One of the dispiriting things about observing the US's economic problems from afar (specifically, a country that managed to avoid both the Global Financial Crisis and the Great Recession) is watching old and tired debates about unemployment getting another whirl. This piece from Salon provides examples of people blaming the unemployed for unemployment.
This all so "old" for me. My first job was in the (since abolished) Commonwealth Employment Service dealing with unemployed people in the 1982-3 recession. (I had never had a job before, so naturally the Australian Public Service thought the best use of my talents was advising folk on their job prospects.) I later worked in various labour market economics/stats areas. I am so familiar with all these arguments, and I find the “blaming unemployment on the unemployed” approach utterly tedious.
The basic three operating principles are:
(1) Unemployment shifts dramatically because of changes in economic conditions.
(2) Long-term trends in unemployment occur because of institutional (particularly regulatory) factors.
(3) There are sorting processes about who gets and stays unemployed, but this does not change (1) and (2).
Really, it is not so hard.
Unemployment in Australia is much lower than in the US or UK. (In my local suburb, most of the fast food places and cafes have "help wanted" ads in the window.) This is not because suddenly Australians are harder working than Yanks or Poms. It is because:
(1) our central bank, the Reserve Bank, handled monetary policy better than the Bank of England and (especially) the US Federal Reserve;
(2) our prudential regulation of our financial sector worked a lot better (and did not have to deal with a collapsing housing price bubble); and
(3) the Australian public debt position is much stronger [which improved both confidence generally and policy flexibility in particular].
This, added to a much more flexible economy due to almost three decades of economic liberalisation meant that we even manage to weather a dramatic drop in commodity prices.
Just as Europe needs to face the fact that its entrenched unemployment is largely due to the way it regulates its labour markets, the US needs to face the fact that bad decisions by the Federal Reserve is the most important reason for its massive levels of unemployment. Not any change in behaviour by the unemployed.
For if wage contracts are set according to certain expected trends in the value of money (e.g. around the 2% inflation the US has had for a couple of decades) and there is a sudden, unexpected increase in the value of money (i.e. the scarcity of money increases because the Fed suddenly adopts a tight monetary policy to get even lower, possibly zero, inflation) then there are suddenly a whole of labour contracts where the real cost of labour increases unexpectedly. Hiring plummets, firings surge, economic activity drops and you have a dramatic economic downturn and a massive increase in unemployment. (Now think what a sudden increase in the scarcity of money would do to highly leveraged financial institutions: Irving Fisher described this scenario back in 1933 [pdf] in his debt-deflation theory of the Great Depression of the 1930s.)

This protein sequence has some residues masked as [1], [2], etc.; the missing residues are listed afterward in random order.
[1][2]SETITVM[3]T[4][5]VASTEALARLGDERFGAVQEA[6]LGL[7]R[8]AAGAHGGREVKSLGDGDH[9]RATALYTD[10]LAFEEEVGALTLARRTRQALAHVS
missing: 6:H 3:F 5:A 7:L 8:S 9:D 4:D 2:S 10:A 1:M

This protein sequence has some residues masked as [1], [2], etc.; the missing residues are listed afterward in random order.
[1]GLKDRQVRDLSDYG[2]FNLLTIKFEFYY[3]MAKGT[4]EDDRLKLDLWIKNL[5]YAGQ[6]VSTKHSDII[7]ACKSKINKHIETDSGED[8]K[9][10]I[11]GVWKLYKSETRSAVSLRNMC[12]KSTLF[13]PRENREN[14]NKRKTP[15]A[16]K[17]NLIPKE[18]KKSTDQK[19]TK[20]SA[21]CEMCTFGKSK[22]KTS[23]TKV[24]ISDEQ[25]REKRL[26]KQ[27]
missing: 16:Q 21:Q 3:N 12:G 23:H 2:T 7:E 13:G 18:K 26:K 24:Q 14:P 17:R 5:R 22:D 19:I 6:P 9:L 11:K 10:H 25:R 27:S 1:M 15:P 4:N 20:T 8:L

Which is not remotely the fault of the unemployed. Yes, of course interventions (such as extending unemployment insurance) affect trend levels of unemployment. Yes, of course there is a sorting process about who gets and stays unemployed. But that sorting process does not affect the level of unemployment: it occurs within a given level of unemployment. Which is a product of economic conditions (including public policy, especially monetary policy) and institutional structures (particularly labour market regulation and other interventions). Moralistic nonsense blaming the unemployed is precisely that.
Blame the Fed, they did it. Again:
Let me end my talk by abusing slightly my status as an official representative of the Federal Reserve. I would like to say to Milton and Anna: Regarding the Great Depression. You're right, we did it. We're very sorry. But thanks to you, we won't do it again.Spoke too soon. But really, really the consequence of greatly increased unemployment is not the fault of the unemployed.
ADDENDA: On the US unemployment situation, this graph is deeply depressing. It comes from this highly informative post on the diabolical state of much of the US housing and housing finance market. Though this is not a good sign regarding Australian housing finance.